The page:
That letter was signed by several Democratic presidential candidates, including Sens. Bernie SandersBernie SandersNYT editorial board endorses Warren, Klobuchar for Democratic nomination for president Trump rails against impeachment in speech to Texas farmers Biden breaks away from 2020 pack in South Carolina MORE (I-Vt.), Kamala HarrisKamala Devi HarrisParnas pressure grows on Senate GOP Sanders defends vote against USMCA: 'Not a single damn mention' of climate change The Hill's Morning Report — President Trump on trial MORE (D-Calif.), Amy KlobucharAmy Jean KlobucharNYT editorial board endorses Warren, Klobuchar for Democratic nomination for president Sanders v. Warren is just for insiders Buttigieg to attend MLK Day event in South Carolina after facing criticism MORE, (D-Minn.), Cory BookerCory Anthony BookerBooker ahead of Trump impeachment trial: 'History has its eyes on us' Sunday shows preview: Lawmakers gear up for Senate impeachment trial DNC announces new criteria for New Hampshire debate MORE,(D-N.J.), Elizabeth WarrenElizabeth Ann WarrenNYT editorial board endorses Warren, Klobuchar for Democratic nomination for president Trump rails against impeachment in speech to Texas farmers Biden breaks away from 2020 pack in South Carolina MORE (D-Mass.), Kirsten GillibrandKirsten GillibrandSanders defends vote against USMCA: 'Not a single damn mention' of climate change The Hill's Morning Report — President Trump on trial Overnight Energy: Schumer votes against USMCA, citing climate impact | Republicans offer details on their environmental proposals | Microsoft aims to be carbon negative by 2030 MORE (D-N.Y.) and Michael BennetMichael Farrand BennetSanders to headline Iowa event amid impeachment trial On The Money — Presented by Wells Fargo — Sanders defends vote against USMCA | China sees weakest growth in 29 years | Warren praises IRS move on student loans Klobuchar on missing campaigning for impeachment: 'I can do two things at once' MORE (D-Colo.).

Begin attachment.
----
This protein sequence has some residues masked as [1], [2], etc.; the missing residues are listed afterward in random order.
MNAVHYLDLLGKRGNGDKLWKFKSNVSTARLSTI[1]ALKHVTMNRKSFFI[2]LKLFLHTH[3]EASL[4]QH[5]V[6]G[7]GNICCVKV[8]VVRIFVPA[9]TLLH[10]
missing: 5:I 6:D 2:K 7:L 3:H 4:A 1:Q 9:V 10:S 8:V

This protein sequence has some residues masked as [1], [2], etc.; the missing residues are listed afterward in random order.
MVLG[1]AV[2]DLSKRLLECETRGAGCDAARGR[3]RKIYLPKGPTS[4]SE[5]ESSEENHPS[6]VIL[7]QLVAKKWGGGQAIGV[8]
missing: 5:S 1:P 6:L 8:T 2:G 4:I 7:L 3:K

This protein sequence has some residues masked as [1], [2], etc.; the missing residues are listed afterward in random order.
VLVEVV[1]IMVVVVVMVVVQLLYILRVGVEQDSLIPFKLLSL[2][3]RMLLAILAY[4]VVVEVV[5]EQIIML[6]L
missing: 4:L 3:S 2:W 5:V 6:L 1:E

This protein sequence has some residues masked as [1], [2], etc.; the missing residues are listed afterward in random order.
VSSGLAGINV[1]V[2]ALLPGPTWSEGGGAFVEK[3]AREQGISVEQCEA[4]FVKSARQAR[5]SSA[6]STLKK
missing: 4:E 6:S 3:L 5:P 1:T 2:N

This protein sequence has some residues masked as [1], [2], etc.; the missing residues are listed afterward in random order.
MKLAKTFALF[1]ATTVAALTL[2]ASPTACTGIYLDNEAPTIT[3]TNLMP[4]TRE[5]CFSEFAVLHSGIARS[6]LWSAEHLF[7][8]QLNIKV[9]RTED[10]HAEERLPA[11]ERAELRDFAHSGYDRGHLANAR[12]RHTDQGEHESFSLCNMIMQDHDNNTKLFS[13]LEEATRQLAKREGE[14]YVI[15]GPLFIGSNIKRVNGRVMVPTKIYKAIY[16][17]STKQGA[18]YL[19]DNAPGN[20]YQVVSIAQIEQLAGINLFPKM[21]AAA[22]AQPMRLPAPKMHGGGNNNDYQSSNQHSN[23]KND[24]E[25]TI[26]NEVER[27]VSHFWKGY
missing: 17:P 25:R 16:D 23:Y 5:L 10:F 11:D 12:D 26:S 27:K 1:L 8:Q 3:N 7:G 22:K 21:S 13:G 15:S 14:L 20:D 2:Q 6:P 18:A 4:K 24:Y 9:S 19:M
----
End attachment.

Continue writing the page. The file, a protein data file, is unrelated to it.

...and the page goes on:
In a third letter, more than 100 Catholic theologians expressed concern the commission will minimize the problems facing immigrants, refugees and the poor, according to NBC.

“Our faith and our commitment to the principles of democracy require us to view every person on earth as a full human being,” the theologians wrote.

When reached for comment, a State Department spokesperson pointed to an interview with Raymond Arroyo of EWTN-TV in which Pompeo said: "The U.N. Human Rights Council had sitting on it countries that you know treat women poorly, treat people different because of their faith or because of their race or because of their sexual orientation, things that we know governments ought not do. And so we want to bring it back."

"The attempt is to reground that so that the United States Department of State at very least is back to first principles on what these human rights are, and clean up that language," Pompeo added.

Updated at 2:41 p.m.